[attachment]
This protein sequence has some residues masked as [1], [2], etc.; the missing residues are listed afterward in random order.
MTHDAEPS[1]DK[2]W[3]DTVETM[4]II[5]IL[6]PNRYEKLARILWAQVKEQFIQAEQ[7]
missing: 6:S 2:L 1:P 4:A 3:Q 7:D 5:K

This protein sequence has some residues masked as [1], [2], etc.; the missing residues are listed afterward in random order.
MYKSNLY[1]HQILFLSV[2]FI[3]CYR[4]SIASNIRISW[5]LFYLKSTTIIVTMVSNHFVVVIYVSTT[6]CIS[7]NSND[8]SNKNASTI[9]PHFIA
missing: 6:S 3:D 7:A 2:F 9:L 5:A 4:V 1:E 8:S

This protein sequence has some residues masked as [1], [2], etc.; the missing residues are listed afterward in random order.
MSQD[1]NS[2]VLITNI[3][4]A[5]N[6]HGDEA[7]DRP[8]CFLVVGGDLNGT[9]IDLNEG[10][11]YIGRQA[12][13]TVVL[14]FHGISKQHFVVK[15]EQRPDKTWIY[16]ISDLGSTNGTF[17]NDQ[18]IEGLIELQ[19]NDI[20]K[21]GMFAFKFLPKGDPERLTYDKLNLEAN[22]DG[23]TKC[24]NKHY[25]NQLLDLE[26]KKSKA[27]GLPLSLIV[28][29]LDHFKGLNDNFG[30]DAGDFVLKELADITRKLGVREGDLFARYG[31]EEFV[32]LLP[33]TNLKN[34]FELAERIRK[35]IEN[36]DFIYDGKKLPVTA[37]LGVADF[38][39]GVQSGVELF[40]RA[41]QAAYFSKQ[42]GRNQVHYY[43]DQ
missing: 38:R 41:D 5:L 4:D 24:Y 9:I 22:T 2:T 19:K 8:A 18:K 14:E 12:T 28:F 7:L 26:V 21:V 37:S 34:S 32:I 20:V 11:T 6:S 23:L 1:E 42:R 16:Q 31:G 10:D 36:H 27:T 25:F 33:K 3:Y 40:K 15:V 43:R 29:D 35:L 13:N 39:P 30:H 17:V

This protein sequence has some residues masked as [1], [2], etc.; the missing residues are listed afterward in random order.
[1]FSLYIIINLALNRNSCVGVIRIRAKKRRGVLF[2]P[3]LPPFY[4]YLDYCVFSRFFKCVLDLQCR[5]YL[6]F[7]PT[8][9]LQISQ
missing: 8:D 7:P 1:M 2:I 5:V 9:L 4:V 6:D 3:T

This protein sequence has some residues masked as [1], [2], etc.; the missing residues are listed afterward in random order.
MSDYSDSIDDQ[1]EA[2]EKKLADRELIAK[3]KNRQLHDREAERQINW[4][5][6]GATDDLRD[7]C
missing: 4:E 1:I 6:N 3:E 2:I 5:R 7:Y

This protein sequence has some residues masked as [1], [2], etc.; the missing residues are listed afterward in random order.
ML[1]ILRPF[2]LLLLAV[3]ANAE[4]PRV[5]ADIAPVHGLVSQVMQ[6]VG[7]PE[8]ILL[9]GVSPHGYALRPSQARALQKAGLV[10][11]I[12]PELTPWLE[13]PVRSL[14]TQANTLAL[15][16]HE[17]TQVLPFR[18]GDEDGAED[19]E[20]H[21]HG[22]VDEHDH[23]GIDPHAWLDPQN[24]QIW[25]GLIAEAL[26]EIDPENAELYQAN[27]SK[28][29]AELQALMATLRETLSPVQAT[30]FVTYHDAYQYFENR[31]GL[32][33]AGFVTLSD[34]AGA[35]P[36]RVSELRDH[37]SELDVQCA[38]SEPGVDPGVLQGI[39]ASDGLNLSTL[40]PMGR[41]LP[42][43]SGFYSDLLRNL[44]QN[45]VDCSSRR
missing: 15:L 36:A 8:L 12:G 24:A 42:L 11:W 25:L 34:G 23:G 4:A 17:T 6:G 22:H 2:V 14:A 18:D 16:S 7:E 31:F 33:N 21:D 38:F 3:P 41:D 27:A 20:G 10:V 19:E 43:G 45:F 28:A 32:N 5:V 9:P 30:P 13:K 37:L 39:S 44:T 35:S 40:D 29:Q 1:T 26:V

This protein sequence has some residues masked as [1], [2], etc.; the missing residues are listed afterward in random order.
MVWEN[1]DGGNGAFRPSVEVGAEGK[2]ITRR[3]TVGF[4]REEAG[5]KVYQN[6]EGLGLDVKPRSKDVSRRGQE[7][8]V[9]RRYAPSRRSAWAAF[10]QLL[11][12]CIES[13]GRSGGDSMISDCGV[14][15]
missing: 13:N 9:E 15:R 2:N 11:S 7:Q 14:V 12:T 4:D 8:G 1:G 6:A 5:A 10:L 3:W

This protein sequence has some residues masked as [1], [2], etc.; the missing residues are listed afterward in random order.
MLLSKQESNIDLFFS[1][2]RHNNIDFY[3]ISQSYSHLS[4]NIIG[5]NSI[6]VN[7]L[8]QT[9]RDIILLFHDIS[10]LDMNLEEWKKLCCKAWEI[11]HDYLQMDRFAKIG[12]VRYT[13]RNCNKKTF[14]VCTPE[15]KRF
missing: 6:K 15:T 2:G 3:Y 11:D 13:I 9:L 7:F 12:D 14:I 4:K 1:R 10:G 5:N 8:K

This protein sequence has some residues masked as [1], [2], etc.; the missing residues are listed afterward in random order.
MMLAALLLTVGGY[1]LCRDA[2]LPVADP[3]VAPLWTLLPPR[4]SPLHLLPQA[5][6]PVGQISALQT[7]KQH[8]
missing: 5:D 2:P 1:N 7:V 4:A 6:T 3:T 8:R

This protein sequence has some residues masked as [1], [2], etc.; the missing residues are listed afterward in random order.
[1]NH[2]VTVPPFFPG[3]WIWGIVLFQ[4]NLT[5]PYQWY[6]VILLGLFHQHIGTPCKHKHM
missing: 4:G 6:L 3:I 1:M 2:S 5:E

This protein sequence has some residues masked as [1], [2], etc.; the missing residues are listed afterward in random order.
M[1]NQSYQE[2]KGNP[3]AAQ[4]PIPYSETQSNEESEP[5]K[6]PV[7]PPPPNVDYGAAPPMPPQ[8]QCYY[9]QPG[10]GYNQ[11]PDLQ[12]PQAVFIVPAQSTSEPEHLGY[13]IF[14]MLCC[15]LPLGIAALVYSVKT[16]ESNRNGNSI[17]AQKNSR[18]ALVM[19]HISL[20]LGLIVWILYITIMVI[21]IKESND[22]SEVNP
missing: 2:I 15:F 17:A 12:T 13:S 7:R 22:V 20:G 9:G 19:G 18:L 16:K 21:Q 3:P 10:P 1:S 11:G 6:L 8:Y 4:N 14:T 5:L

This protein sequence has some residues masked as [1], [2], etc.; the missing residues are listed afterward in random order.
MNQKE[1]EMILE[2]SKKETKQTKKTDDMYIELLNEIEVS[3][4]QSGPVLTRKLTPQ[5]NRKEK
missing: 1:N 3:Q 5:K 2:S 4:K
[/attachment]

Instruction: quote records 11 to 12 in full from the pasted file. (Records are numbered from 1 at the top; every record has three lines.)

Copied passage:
This protein sequence has some residues masked as [1], [2], etc.; the missing residues are listed afterward in random order.
M[1]NQSYQE[2]KGNP[3]AAQ[4]PIPYSETQSNEESEP[5]K[6]PV[7]PPPPNVDYGAAPPMPPQ[8]QCYY[9]QPG[10]GYNQ[11]PDLQ[12]PQAVFIVPAQSTSEPEHLGY[13]IF[14]MLCC[15]LPLGIAALVYSVKT[16]ESNRNGNSI[17]AQKNSR[18]ALVM[19]HISL[20]LGLIVWILYITIMVI[21]IKESND[22]SEVNP
missing: 2:I 15:F 17:A 12:T 13:S 7:R 22:V 20:G 9:G 19:G 18:L 16:K 21:Q 3:P 10:P 1:S 11:G 6:L 8:Y 4:N 14:T 5:L

This protein sequence has some residues masked as [1], [2], etc.; the missing residues are listed afterward in random order.
MNQKE[1]EMILE[2]SKKETKQTKKTDDMYIELLNEIEVS[3][4]QSGPVLTRKLTPQ[5]NRKEK
missing: 1:N 3:Q 5:K 2:S 4:K